I had been journaling about the night prior and how I felt about it, and this song kind of stopped me for a minute. Instead of continuing to journal, I wrote out a prayer in my journal - a prayer that I would become fully aware of God's spirit, and that I seek His presence and where He was leading me with my whole heart. When you pray for God to show up, He doesn't just trickle in... He overwhelms. In the best way possible. 

 Becoming aware and seeing God's presence became a theme for me for this trip in different aspects, but it was in this prayer of asking for awareness that I was able to see and feel God throughout this trip. This whole writing down a prayer was a different thing for me- but I kept doing it everyday(anybody else think of Abilene writing her prayers from The Help like I did?); after I'd write about the day and what all happened, I'd write a prayer out for the next day, asking for whatever I felt like I needed to do or whatever was coming my way that day. But each prayer started with asking for His presence- and the awareness of His presence. And as I'll talk about in the next lesson, He answered this for me in some beautiful ways. Something about writing the words where I can see them and go back and see exactly how he answered my prayer is just so powerful. Even going back and reading them now, seeing how they changed throughout the week, how my prayers started including specific kids and events... it really brought me a whole different way of remembering parts and memories of the trip.  I've been continuing this practice since I came home, and I hope it becomes a habit in my prayer life. 
















7. God works in the smallest, most spontaneous moments of our lives. 

I think I oftentimes look for and expect God in these grandiose, in-your-face, overt actions. Sometimes, He does come through those, in these larger-than-life moments that are unmistakably God. But as He's been teaching me, and as He primarily taught me through this trip, it's in those more miniscule, almost forgettable moments that He works His way into. . . into the margins of the day, in the little in-between details and the spontaneous moments and words that He speaks to life when we aren't looking. Sometimes it's in those moments that you don't think of when they happen, but look back on in reflection and have a sort of "aha!" moment- that God was all over that moment without my noticing. 

It's amazing to see how God works His joy into every part of our day, especially while I'm in Cozumel. While His presence became overwhelming (as I mentioned in lesson #6), it was overwhelming in these little obscure, fleeting moments where God revealed Himself and His lessons to me. It reminds me of one of my favorite hymns, My Father's World, particularly this line : "This is my Father’s world: He shines in all that’s fair; In the rustling grass I hear Him pass; He speaks to me everywhere."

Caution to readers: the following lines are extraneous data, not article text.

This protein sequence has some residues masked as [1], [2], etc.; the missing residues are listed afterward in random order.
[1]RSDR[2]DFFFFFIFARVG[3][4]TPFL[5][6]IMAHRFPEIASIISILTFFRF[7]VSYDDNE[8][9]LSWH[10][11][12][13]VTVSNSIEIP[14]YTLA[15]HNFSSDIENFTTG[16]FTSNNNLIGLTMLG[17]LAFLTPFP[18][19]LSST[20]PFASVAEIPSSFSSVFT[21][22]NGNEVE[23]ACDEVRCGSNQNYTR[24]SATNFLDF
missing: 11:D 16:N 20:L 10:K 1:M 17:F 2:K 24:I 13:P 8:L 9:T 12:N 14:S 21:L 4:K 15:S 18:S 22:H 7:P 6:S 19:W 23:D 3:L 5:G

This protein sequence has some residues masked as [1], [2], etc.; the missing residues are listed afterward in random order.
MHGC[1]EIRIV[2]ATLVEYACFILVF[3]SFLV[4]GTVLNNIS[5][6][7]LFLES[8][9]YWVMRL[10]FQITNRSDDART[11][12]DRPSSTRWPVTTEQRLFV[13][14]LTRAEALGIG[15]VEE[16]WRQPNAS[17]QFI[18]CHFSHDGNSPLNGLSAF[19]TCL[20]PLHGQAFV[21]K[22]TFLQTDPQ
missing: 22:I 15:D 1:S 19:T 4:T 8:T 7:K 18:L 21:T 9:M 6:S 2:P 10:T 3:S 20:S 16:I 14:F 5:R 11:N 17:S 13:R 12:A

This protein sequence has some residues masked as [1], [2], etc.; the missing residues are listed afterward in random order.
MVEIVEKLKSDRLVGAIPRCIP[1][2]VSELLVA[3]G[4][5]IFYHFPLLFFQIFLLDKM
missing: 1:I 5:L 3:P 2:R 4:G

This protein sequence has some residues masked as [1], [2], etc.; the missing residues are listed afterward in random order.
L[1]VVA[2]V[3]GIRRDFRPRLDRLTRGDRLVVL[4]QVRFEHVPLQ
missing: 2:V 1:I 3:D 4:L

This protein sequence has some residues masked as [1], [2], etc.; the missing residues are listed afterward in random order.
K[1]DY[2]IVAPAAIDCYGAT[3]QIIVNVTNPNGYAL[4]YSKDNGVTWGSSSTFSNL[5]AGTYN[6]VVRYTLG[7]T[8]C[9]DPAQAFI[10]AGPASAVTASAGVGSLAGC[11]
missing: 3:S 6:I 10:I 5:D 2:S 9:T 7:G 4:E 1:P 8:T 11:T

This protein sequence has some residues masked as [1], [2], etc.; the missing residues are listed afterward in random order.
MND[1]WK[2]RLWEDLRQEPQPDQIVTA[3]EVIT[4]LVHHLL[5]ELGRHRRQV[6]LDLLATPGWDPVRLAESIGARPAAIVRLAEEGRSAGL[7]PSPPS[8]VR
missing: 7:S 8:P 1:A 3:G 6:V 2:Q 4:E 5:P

Some of the best, God-soaked moments were the littlest, private details, such as:
-Marce pointing me out and recognizing me the 1st night- best. feeling. EVER.
-Painting nails with Conny and Cristi 
-Watching Conny color, write my name (how she remembered it AND knew how to spell it I'll NEVER know), and give her drawings to me as a gift. 
-Carlos and his silly faces
-Chasing Marce around the playground and hearing that God-given musical laugh. I miss that laugh. 
-Realizing that I have almost enough broken Spanish and Wendy has enough broken English to hold a decent conversation! 
-Letting Conny and Alicia play with my hair (the results of that were just fabulous)


-Seeing Wendy's face COVERED in stickers (and the fact that at age 13, she didn't seem to care. That made it better).
-Watching the kids that could swim really well, and helping those that couldn't swim (especially that little goober Cristi who was SO determined to get to the deep end despite not being able to swim a lick). It was kinda crazy sitting there thinking how much they depended on us in that moment...
-Seeing Marce's face light up when she saw me from across the playground- and her running into my arms for a hug (I think there's a picture of that somewhere, but I haven't found it yet)
-watching Wendy work on her own on a craft, then receiving a card (in English) from her. The sweetest. 
-reading to Marce and seeing her try to make some of the sounds/ faces of the story (Andrew was right, I WAS in heaven in that moment).
There are many more I could list, but I think I made my point: God is in everything. He really does speak to me everywhere, even when I'm struggling to hear Him at all.
It's amazing what one little prayer can do to open my eyes to His presence. Especially in such a God-breathed place- it's really not hard to see God there, but when you're struggling like I was, letting God open my eyes really showed me all the little places He was intervening in.

8. Relational trips are really awesome. They are also really, really hard. 
 Ask just about anyone that knows me, and you'll know I'm not the best with my hands. I'm clumsy, I turn just about everything into a bigger and better mess, and asking me to build something is just out of the question. Which is why, as I've learned due to previous trips, that a mission trip based around building/a work project is not for me. I used to think those were the only kind of mission trips, until I came to Lipscomb. I'd never heard of a trip solely based on relationships-- but it seemed right up my alley. Yes, we do work projects and some task-y things while we're at Ciudad, but the primary goal is to build relationships and love on these kids while we're there. It's so great, because I LOVE getting to know people and love that relationship and being with people is the center of our trip. It was so much fun spending time bonding and engaging in conversation that I'll remember forever. 

It's also really hard, because at the end of the week you have to leave those friendships back in Mexico, with a "hasta proximo año" (I hope), and return to normalcy. It's not easy. I miss the kids, I miss the conversations, the laughs... I miss it all! It's hard to come back to reality after 1 short week of spending time at Ciudad.